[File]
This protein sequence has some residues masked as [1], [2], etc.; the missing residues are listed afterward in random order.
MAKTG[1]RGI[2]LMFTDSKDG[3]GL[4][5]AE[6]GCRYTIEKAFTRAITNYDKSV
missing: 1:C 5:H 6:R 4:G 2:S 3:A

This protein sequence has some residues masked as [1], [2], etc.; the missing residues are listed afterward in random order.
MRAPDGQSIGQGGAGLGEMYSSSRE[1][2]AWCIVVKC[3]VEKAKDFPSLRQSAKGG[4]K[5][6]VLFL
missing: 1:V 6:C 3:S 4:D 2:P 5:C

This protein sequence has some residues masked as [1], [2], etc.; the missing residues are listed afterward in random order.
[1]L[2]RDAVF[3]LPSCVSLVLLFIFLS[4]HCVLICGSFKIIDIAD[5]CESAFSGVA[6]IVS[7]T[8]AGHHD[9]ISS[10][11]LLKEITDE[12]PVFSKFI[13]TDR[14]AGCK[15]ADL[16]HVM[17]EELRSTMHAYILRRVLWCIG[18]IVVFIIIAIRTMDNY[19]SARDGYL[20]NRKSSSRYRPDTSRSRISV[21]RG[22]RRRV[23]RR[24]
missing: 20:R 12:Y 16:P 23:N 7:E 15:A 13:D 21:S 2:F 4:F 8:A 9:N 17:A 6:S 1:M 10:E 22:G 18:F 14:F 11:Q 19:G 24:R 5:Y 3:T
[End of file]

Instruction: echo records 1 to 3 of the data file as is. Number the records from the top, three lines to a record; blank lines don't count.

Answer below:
This protein sequence has some residues masked as [1], [2], etc.; the missing residues are listed afterward in random order.
MAKTG[1]RGI[2]LMFTDSKDG[3]GL[4][5]AE[6]GCRYTIEKAFTRAITNYDKSV
missing: 1:C 5:H 6:R 4:G 2:S 3:A

This protein sequence has some residues masked as [1], [2], etc.; the missing residues are listed afterward in random order.
MRAPDGQSIGQGGAGLGEMYSSSRE[1][2]AWCIVVKC[3]VEKAKDFPSLRQSAKGG[4]K[5][6]VLFL
missing: 1:V 6:C 3:S 4:D 2:P 5:C

This protein sequence has some residues masked as [1], [2], etc.; the missing residues are listed afterward in random order.
[1]L[2]RDAVF[3]LPSCVSLVLLFIFLS[4]HCVLICGSFKIIDIAD[5]CESAFSGVA[6]IVS[7]T[8]AGHHD[9]ISS[10][11]LLKEITDE[12]PVFSKFI[13]TDR[14]AGCK[15]ADL[16]HVM[17]EELRSTMHAYILRRVLWCIG[18]IVVFIIIAIRTMDNY[19]SARDGYL[20]NRKSSSRYRPDTSRSRISV[21]RG[22]RRRV[23]RR[24]
missing: 20:R 12:Y 16:P 23:N 7:E 15:A 13:D 21:S 2:F 4:F 8:A 9:N 17:A 6:S 1:M 10:E 22:G 18:F 14:F 11:Q 19:G 24:R 5:Y 3:T